Lambton Quay

  (Redirected from Lambton Quay, Wellington)

Lambton Quay (once known as 'The Beach') is the heart of the central business district of Wellington, the capital city of New Zealand.[1][2]

Lambton Quay
MLC Building 01.jpg
The MLC Building near the south end of Lambton Quay, at Hunter St
Maintained byWellington City Council
LocationWellington, New Zealand
Postal code6011
North endFeatherston Street/Mulgrave Street/Thorndon Quay
South endCustomhouse Quay/Willeston Street/Willis Street

Originally, as the name implies, it was the high-water line of the foreshore, and sometimes the sea would roll across the road and enter the shops on the opposite side.[3] It was the site of the original European settlement in 1840 (following initial settlement on flood-prone land at Petone), which grew into Wellington.[4] In the 19th century Pipitea Pa was situated at the extreme northern end of Lambton Quay - the section of road in this area is now known as Thorndon Quay.[5] Land uplift caused by the 1855 Wairarapa earthquake and further reclamation have left Lambton Quay some 250 metres from the current shoreline.[1][6] Kumototo Stream used to flow from the Terrace, down what is now Woodward Street and across Lambton Quay to the waterfront. This stream was culverted in the late 19th century.[7]

Lambton Quay is named after John Lambton, 1st Earl of Durham, the first chairman of directors of the New Zealand Company.[1]

Lambton Quay, Willis Street and Courtenay Place form what is known locally as the Golden Mile.[8] The city's retail trade has spread further south to include Manners Street and Cuba Street, but Lambton Quay remains a major commercial thoroughfare. In 2020 it was estimated that about 70,000 people travel on Lambton Quay and Willis Street each day, mostly on foot or by bus.[9] It is also of administrative significance, with the New Zealand Parliament Buildings towards the northern end.[10] The Wellington cenotaph is also located at this end, next to Parliament.[11]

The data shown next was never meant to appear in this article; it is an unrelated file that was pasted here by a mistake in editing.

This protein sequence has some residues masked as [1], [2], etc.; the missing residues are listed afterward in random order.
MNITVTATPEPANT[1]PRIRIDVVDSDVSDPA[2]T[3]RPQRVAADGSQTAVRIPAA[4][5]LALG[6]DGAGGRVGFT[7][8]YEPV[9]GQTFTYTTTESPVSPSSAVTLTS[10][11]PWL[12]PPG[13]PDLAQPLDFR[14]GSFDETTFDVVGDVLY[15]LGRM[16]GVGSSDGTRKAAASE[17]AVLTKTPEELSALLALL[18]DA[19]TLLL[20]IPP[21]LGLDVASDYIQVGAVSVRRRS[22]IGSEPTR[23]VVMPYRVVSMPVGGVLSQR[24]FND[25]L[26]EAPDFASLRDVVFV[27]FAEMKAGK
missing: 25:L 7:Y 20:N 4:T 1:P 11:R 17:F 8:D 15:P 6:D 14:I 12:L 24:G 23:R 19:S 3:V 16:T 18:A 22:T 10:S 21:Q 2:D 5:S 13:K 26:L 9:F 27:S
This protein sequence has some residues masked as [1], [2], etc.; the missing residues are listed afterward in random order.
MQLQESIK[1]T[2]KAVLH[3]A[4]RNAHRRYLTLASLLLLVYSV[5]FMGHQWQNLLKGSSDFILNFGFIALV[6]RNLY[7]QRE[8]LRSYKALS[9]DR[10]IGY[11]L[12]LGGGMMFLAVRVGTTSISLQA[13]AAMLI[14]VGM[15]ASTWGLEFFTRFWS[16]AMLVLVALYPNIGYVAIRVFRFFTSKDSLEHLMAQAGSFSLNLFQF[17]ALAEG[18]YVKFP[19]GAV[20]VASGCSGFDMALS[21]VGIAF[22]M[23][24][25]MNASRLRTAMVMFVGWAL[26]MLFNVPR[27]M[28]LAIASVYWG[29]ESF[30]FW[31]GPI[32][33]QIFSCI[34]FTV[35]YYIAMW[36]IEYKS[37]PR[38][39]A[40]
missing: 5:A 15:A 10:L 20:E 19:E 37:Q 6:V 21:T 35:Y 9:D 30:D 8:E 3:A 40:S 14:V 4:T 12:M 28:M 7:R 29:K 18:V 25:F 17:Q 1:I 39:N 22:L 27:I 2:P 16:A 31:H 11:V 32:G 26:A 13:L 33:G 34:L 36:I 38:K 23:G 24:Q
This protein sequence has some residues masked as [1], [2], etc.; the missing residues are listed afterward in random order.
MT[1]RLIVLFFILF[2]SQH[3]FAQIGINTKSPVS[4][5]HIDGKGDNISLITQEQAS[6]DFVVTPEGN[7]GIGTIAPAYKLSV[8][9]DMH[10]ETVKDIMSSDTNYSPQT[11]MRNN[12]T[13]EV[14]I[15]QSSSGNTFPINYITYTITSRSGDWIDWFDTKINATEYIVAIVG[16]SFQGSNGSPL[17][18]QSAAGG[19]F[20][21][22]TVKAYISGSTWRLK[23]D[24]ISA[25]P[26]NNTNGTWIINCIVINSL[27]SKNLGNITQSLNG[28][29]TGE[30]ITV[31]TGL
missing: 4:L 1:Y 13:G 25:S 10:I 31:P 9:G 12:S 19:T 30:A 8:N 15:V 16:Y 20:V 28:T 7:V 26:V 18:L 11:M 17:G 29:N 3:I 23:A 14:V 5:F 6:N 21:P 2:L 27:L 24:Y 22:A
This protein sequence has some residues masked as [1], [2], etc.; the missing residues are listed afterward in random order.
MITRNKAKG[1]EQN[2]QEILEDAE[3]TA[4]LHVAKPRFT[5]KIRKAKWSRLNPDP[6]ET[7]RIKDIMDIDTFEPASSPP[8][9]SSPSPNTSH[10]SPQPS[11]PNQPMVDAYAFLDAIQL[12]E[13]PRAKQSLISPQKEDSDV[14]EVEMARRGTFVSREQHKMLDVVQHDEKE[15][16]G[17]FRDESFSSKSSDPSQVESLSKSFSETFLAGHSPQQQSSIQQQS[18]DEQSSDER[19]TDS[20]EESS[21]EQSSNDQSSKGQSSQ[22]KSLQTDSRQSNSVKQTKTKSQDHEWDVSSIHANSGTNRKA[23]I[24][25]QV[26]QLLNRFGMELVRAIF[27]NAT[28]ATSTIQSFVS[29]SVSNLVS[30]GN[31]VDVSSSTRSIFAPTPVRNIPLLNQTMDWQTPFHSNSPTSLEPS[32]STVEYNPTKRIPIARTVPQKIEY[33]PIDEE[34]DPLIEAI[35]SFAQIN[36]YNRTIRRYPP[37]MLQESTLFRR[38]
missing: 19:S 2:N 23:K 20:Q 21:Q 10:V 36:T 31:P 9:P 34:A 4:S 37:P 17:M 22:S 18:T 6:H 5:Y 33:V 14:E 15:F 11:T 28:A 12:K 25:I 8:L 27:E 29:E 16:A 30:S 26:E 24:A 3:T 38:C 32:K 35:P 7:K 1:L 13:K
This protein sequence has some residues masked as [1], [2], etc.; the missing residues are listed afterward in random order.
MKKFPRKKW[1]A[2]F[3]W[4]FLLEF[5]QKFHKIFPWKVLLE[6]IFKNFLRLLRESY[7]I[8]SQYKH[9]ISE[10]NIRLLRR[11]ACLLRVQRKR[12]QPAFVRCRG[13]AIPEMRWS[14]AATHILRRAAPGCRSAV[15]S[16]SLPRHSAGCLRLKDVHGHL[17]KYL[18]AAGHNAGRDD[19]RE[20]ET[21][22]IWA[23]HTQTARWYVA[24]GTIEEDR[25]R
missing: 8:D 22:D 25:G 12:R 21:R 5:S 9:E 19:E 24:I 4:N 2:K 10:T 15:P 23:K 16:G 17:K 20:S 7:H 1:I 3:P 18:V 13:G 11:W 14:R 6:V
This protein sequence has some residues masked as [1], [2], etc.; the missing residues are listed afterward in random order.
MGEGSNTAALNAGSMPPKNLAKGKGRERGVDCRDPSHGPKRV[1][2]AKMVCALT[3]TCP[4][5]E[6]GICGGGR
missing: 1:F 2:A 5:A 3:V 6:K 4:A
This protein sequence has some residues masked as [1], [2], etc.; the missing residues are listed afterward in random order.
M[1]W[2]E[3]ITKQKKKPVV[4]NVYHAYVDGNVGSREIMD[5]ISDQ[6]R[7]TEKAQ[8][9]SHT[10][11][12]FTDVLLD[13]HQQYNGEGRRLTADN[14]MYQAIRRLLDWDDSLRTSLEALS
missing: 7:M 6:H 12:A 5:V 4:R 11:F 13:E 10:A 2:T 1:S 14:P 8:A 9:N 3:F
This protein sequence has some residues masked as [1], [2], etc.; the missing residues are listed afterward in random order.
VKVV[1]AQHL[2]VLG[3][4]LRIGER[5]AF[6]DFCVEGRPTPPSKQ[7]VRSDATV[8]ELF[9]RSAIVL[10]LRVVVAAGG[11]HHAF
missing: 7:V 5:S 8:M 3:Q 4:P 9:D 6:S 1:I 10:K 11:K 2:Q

The Wellington Cable Car runs from Lambton Quay to the top of the Botanic Garden. James Henry Marriott, who arrived from London in 1843, had a bookshop here.[12]

The length of Lambton Quay is punctuated by several notable sculptures.[13]

ReferencesEdit

  1. ^ a b c Thomson, Rebecca (28 August 2013). "Streetwise History: Lambton Quay". Stuff. Retrieved 19 January 2021.
  2. ^ Holmes, William Howard; Taonga, New Zealand Ministry for Culture and Heritage Te Manatu. "Lambton Quay, 1856". teara.govt.nz. Retrieved 21 July 2021.
  3. ^ Holmes, William Howard; Taonga, New Zealand Ministry for Culture and Heritage Te Manatu. "Lambton Quay, 1856". teara.govt.nz. Retrieved 19 January 2021.
  4. ^ "History of Wellington". www.lonelyplanet.com. 2018. Retrieved 19 January 2021.
  5. ^ "Story Map Journal". wcc.maps.arcgis.com. Retrieved 21 July 2021.
  6. ^ "Waterfront reclamation". Wellington City Council. 19 February 2015. Retrieved 19 January 2021.
  7. ^ "[untitled]". The Dominion. 14 November 1907. Retrieved 21 July 2021 – via Paperspast.
  8. ^ "Golden Mile Improvements". lgwm.nz. 2021. Retrieved 19 January 2021.
  9. ^ Stantec (June 2020). "Golden Mile Short List Options Report" (PDF). Let's Get Wellington Moving. p. 1. Retrieved 21 July 2021.
  10. ^ Harris, Catherine (18 September 2015). "Government precinct's makeover begins with Masons Lane revamp". Stuff. Retrieved 19 January 2021.
  11. ^ "Wellington Cenotaph". wellingtoncityheritage.org.nz. 25 September 2017. Retrieved 19 January 2021.
  12. ^ Downes, Peter. "James Henry Marriott". Dictionary of New Zealand Biography. Ministry for Culture and Heritage. Retrieved 1 March 2019.
  13. ^ "Wellington sculpture tours - Wellington sculpture tours". www.sculptures.org.nz. Retrieved 15 September 2019.

External linksEdit

Coordinates: 41°16′54″S 174°46′34″E / 41.281615°S 174.776043°E / -41.281615; 174.776043